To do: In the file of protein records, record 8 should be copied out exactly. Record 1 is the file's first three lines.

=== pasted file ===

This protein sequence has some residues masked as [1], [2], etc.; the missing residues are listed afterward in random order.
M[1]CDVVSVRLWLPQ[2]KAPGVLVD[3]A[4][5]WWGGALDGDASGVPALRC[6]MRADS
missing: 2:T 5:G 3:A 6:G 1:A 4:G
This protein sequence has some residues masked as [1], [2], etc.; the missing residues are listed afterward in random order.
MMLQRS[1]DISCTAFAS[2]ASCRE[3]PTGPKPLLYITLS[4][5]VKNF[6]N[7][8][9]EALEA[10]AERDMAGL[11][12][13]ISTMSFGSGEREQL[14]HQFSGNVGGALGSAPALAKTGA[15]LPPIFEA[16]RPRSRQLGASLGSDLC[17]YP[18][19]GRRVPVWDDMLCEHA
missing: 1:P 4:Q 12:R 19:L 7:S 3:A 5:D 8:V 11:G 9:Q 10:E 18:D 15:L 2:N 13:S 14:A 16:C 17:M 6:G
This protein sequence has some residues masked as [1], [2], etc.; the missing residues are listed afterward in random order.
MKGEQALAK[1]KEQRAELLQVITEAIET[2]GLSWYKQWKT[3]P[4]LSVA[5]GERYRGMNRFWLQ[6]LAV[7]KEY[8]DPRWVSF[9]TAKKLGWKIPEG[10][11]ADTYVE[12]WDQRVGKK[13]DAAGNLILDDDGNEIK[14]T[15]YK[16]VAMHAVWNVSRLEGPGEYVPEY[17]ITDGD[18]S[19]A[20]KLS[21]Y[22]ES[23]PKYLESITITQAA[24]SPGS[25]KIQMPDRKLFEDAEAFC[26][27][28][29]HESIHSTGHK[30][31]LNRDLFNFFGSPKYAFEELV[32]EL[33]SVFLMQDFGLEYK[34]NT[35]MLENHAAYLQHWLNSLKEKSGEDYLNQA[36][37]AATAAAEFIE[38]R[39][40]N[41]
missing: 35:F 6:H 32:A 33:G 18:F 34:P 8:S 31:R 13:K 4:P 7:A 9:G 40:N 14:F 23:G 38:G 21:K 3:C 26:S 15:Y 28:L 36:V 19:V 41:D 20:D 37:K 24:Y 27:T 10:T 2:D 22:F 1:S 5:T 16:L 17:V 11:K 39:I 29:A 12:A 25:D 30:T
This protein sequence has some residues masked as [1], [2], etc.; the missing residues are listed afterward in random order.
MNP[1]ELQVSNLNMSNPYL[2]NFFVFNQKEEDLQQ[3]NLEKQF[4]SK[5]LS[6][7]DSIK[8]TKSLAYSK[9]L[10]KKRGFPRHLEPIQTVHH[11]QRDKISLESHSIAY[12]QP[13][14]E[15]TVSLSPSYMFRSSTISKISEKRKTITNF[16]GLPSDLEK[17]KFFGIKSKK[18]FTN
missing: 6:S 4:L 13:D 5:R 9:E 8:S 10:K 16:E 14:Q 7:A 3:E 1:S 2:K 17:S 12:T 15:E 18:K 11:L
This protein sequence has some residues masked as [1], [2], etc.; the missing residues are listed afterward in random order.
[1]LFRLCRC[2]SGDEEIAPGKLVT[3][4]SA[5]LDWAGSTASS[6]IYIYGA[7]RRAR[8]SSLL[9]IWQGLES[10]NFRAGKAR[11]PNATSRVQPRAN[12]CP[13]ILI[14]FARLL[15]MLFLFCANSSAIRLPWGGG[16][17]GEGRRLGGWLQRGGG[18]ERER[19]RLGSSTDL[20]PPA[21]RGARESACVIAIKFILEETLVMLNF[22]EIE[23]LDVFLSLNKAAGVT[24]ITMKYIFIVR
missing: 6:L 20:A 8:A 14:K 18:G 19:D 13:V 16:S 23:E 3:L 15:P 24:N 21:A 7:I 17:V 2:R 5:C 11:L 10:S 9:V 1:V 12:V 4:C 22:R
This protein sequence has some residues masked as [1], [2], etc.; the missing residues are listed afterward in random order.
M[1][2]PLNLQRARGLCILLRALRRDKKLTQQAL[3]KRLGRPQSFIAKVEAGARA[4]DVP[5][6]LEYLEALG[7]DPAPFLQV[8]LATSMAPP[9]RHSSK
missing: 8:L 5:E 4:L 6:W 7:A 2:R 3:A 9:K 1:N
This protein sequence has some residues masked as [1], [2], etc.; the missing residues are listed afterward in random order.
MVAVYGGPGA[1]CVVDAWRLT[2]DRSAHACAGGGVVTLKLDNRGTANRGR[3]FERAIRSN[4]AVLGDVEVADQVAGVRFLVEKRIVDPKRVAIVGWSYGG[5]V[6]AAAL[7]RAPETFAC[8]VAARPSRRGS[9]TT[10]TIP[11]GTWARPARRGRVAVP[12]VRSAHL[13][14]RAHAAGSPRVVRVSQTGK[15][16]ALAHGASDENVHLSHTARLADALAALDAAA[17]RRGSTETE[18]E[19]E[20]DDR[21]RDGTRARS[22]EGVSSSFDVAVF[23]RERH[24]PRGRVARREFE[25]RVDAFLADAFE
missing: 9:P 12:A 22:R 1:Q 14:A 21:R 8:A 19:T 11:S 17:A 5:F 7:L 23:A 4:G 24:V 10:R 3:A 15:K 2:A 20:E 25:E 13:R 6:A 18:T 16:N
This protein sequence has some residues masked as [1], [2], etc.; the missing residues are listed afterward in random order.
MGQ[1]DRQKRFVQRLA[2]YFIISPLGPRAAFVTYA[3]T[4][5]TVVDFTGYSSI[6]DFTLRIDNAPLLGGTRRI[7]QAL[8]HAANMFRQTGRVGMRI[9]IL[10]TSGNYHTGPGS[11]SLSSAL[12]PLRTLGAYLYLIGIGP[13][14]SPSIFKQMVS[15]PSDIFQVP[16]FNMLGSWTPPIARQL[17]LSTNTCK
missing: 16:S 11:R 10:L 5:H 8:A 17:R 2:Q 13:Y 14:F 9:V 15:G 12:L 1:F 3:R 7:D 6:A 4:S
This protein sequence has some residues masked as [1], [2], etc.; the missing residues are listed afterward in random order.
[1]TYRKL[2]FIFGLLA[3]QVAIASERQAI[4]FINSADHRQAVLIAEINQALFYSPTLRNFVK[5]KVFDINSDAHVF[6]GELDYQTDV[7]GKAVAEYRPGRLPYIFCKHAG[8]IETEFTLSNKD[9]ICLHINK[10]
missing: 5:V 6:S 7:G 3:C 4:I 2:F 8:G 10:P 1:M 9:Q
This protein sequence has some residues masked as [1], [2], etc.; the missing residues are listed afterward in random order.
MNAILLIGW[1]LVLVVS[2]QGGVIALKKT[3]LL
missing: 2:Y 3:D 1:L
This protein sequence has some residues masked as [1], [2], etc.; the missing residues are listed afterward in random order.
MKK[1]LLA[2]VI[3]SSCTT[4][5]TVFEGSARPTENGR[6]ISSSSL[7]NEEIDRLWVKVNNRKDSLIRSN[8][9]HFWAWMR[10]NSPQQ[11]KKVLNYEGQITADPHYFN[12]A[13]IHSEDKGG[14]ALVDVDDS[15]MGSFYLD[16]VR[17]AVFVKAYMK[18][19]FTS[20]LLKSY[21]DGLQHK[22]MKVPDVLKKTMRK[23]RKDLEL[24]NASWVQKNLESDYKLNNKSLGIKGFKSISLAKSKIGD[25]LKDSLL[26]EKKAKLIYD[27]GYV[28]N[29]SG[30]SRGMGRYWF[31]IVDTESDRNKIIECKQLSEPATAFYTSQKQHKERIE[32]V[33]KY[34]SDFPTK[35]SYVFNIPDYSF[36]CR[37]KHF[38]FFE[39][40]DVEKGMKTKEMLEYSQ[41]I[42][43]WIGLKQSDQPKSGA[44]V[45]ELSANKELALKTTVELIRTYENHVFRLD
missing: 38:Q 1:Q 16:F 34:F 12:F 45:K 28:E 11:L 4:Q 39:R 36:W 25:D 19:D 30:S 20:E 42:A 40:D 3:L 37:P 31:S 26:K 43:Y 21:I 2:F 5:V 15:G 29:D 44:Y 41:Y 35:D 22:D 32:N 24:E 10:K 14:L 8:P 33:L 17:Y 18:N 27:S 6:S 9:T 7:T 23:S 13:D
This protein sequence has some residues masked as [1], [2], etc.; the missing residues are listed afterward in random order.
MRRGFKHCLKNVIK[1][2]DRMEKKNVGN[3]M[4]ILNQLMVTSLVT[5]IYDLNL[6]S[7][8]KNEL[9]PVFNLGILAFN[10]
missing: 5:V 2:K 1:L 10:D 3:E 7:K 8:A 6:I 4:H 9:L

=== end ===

This protein sequence has some residues masked as [1], [2], etc.; the missing residues are listed afterward in random order.
MGQ[1]DRQKRFVQRLA[2]YFIISPLGPRAAFVTYA[3]T[4][5]TVVDFTGYSSI[6]DFTLRIDNAPLLGGTRRI[7]QAL[8]HAANMFRQTGRVGMRI[9]IL[10]TSGNYHTGPGS[11]SLSSAL[12]PLRTLGAYLYLIGIGP[13][14]SPSIFKQMVS[15]PSDIFQVP[16]FNMLGSWTPPIARQL[17]LSTNTCK
missing: 16:S 11:R 10:L 5:H 8:A 17:R 2:Q 13:Y 14:F 9:V 15:G 12:L 1:F 3:R 7:D 6:A 4:S